The Agony of Decision-making when It’s Time to Switch MS Medications
I’m agonizing over an important decision and it’s driving me crazy. I’m usually a quick decision-maker, but this one is tough. I have my analytical hat on, trying to look at my choices from a scientific standpoint. Unfortunately, my anxiety kicks in, and my hat is blown away. Let me explain.
My MS diagnosis was in 1986, a time before any FDA medication was available. When the first MS medication, Betaseron (interferon beta-1b), was approved, I was at the head of the line to sign up. It was exciting to finally have a treatment for my disease, especially one that promised to decrease the severity of an exacerbation while also delaying progression. Unfortunately, I experienced severe side effects, so I jumped ship after a few months.
In 1996, the next medication, Avonex (interferon beta-1a), was approved and I pinned my hopes on it working magic on me. I hung on as long as I could but, alas, I once again suffered side effects too tough to handle.
Enter Copaxone (glatiramer acetate injection). It was a winner, particularly when a newer version allowed me to inject three days a week instead of seven. The only side effects I experienced were permanent skin indentations and an occasional flush that sometimes felt like a heart attack. I liked it so much that I became a trained peer advocate for Teva Pharmaceutical Industries, the maker of Copaxone, to help other patients with questions and concerns about the medication.
I’ve been self-injecting for 25 years, and I decided I finally had enough. I want to switch medications, so I need to explore my options. Please don’t get me wrong; I’m thankful that the MS community now has many choices of medications. I’m simply weary of sticking needles into my body. It’s time to move on.
I met with my neurologist to discuss options. She gave me three: two are oral and one is an infusion.
- Aubagio (teriflunomide): This is a once-daily pill used for relapsing-remitting MS (RRMS). Doctors need to order certain tests for patients before starting treatment, and liver enzymes are monitored every month for the first six months. According to the Aubagio website, the therapy is “believed to block the enzyme needed for immune cells to keep multiplying at an overactive rate.” Side effects can include headaches, diarrhea, nausea, hair-thinning or loss, and abnormal liver test results.
- Gilenya (fingolimod): This is also a once-daily pill used for RRMS. Gilenya is used to reduce the frequency of exacerbations and delay accumulation of progression. Side effects include increased risk of a slow heart rate (particularly after the first dose), increased risk of serious infections, lower number of white blood cells in lymphocytes, progressive PML (a rare brain infection that usually leads to death or serious disability), macular edema (a vision problem), swelling and narrowing of blood vessels in the brain, breathing problems, liver problems, and skin cancer (including melanoma and basal cell carcinoma).
- Ocrevus (ocrelizumab): This is the first medication approved not only for relapsing MS but also for progressive. This is exciting news! This twice-a-year infusion is said to reduce relapses, slow progression (there have been reports of disability improvement), and reduce brain lesions. Side effects can include risk of cancers (including breast cancer), infusion reactions, and illness such as upper or lower respiratory tract infections.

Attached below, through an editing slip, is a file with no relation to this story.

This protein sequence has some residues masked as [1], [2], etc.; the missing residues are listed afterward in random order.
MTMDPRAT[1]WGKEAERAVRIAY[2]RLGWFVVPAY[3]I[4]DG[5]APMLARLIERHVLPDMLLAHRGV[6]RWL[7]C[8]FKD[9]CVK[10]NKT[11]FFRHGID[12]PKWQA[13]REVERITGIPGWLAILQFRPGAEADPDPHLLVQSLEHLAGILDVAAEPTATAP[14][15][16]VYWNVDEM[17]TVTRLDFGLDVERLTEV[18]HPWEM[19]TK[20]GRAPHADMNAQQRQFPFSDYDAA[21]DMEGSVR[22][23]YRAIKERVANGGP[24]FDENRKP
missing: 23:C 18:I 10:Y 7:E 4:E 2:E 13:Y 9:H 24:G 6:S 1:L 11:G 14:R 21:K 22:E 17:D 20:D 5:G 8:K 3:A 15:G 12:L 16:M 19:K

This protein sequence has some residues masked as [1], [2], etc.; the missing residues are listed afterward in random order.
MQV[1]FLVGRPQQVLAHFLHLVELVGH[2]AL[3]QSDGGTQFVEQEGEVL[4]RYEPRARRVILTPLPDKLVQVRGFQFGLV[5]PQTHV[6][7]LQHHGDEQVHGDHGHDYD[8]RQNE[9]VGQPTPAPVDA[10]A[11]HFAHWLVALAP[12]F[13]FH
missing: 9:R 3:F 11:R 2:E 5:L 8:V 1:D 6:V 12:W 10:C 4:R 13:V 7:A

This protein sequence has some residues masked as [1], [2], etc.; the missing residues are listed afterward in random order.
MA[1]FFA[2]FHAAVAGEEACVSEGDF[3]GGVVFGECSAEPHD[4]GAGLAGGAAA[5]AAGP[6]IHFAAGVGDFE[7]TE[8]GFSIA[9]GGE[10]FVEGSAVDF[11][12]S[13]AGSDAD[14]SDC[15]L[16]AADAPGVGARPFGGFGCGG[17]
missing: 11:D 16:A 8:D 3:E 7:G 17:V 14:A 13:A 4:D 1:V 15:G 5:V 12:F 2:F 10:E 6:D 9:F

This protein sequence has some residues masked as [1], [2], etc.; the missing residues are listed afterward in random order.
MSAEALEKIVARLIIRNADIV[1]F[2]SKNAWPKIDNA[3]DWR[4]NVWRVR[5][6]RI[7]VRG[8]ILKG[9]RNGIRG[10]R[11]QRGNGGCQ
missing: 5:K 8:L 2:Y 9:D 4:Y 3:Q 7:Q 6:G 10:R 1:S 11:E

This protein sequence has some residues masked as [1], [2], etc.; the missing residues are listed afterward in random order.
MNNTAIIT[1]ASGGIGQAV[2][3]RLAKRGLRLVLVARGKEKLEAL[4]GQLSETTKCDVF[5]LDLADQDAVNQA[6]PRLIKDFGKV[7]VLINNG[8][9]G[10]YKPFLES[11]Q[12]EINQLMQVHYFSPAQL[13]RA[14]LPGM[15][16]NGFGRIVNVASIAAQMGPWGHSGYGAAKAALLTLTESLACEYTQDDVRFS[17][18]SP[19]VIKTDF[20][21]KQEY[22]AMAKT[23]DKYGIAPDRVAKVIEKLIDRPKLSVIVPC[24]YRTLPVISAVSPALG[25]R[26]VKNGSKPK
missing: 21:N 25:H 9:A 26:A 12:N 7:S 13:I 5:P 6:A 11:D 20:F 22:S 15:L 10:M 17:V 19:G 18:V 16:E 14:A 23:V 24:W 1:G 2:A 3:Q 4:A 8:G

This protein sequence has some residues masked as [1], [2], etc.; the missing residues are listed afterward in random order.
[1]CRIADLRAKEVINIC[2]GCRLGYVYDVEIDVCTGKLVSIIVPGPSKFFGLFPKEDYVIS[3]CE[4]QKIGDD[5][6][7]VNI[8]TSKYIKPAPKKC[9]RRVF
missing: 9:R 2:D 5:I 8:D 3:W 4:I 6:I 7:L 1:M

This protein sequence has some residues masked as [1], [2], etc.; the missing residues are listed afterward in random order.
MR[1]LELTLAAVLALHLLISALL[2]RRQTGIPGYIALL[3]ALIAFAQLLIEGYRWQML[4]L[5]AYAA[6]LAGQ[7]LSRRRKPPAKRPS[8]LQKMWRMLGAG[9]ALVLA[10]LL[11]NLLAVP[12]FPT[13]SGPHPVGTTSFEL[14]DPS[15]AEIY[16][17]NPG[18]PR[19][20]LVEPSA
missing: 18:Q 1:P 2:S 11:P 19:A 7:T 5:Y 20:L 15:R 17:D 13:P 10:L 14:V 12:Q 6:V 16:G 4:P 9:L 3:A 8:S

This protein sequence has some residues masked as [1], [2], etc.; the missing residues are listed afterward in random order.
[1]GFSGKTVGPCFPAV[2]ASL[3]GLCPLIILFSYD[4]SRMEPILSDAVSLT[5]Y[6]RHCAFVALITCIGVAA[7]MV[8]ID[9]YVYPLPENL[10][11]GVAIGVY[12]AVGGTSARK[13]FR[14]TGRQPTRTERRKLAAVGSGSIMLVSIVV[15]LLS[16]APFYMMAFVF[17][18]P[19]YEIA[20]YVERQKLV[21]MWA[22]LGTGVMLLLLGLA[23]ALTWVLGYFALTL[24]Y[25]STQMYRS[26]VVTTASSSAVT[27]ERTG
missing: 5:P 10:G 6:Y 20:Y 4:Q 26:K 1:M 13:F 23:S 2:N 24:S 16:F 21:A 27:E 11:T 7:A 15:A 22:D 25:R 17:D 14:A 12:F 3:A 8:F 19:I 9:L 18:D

After suffering from side effects for the last 18 months from various gut diagnoses, I’m afraid to add more to my list. I’m tired of the daily health struggles that never seem to dissipate. I know I must soldier on and make the switch. It’s quite confusing and a little scary to take the plunge, but I have to face the music soon. I decided to help myself by doing the following:
- Research: I’ve spoken to representatives from the pharmaceutical companies and read recent updates about each medication, particularly from recent presentations at meetings for the American Academy of Neurology. I also turned to trusted friends in the MS community to hear their thoughts, even though I know our MS and reactions to medications are different.
- Journal: I created a list of priorities, such as what I’m looking for in a medication, what frightens me most, and how I feel about each choice. I listed the pros and cons of each medication.
- Communication: I am blessed with a husband who is a health partner. We have open and frank discussions about each medication — a conversation that continues to this day. I hope you have a trusted health partner in your life. It’s important to lean on someone you trust.
I need to make a decision soon. It’s not easy, and it’s certainly not fun. If you have any thoughts you’d like to share, please do. I’d love to hear what you have to say.
NOTE: Please speak to your doctor if you are starting or switching to any medication.
Note: Multiple Sclerosis News Today is strictly a news and information website about the disease. It does not provide medical advice, diagnosis, or treatment. This content is not intended to be a substitute for professional medical advice, diagnosis, or treatment. Always seek the advice of your physician or other qualified health provider with any questions you may have regarding a medical condition. Never disregard professional medical advice or delay in seeking it because of something you have read on this website. The opinions expressed in this column are not those of Multiple Sclerosis News Today or its parent company, BioNews Services, and are intended to spark discussion about issues pertaining to multiple sclerosis.